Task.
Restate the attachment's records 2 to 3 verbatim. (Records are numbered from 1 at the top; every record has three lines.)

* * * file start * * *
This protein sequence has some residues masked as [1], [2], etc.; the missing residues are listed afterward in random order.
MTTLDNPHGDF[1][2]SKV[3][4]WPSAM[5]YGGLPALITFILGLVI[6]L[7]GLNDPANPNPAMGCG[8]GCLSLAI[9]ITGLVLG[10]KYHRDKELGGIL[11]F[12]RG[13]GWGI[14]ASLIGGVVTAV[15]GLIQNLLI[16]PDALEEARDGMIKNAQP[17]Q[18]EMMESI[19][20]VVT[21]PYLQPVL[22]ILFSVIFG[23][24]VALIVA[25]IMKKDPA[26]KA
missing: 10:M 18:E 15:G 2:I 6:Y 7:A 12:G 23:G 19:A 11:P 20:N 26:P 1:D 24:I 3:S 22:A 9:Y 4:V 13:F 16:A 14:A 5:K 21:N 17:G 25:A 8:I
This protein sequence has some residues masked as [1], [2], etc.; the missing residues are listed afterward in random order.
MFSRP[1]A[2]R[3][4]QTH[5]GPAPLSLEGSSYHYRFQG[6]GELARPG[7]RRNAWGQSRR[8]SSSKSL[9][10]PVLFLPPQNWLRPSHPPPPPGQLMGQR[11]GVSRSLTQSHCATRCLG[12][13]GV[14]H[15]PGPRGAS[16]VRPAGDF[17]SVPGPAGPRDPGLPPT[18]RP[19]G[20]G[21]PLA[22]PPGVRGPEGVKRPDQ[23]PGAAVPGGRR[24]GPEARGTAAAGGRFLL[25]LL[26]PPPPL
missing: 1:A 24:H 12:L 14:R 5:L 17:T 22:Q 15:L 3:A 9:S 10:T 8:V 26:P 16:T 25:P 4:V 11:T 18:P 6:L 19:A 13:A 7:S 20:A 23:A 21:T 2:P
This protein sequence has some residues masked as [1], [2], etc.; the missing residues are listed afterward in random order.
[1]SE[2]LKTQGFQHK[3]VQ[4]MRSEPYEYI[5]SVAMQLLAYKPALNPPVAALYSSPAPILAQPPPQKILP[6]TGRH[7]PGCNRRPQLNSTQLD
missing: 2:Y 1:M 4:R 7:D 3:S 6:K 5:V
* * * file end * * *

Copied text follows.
This protein sequence has some residues masked as [1], [2], etc.; the missing residues are listed afterward in random order.
MFSRP[1]A[2]R[3][4]QTH[5]GPAPLSLEGSSYHYRFQG[6]GELARPG[7]RRNAWGQSRR[8]SSSKSL[9][10]PVLFLPPQNWLRPSHPPPPPGQLMGQR[11]GVSRSLTQSHCATRCLG[12][13]GV[14]H[15]PGPRGAS[16]VRPAGDF[17]SVPGPAGPRDPGLPPT[18]RP[19]G[20]G[21]PLA[22]PPGVRGPEGVKRPDQ[23]PGAAVPGGRR[24]GPEARGTAAAGGRFLL[25]LL[26]PPPPL
missing: 1:A 24:H 12:L 14:R 5:L 17:T 22:Q 15:L 3:A 9:S 10:T 8:V 26:P 16:T 25:P 4:V 11:T 18:P 6:L 19:A 13:A 7:S 20:A 23:A 21:T 2:P
This protein sequence has some residues masked as [1], [2], etc.; the missing residues are listed afterward in random order.
[1]SE[2]LKTQGFQHK[3]VQ[4]MRSEPYEYI[5]SVAMQLLAYKPALNPPVAALYSSPAPILAQPPPQKILP[6]TGRH[7]PGCNRRPQLNSTQLD
missing: 2:Y 1:M 4:R 7:D 3:S 6:K 5:V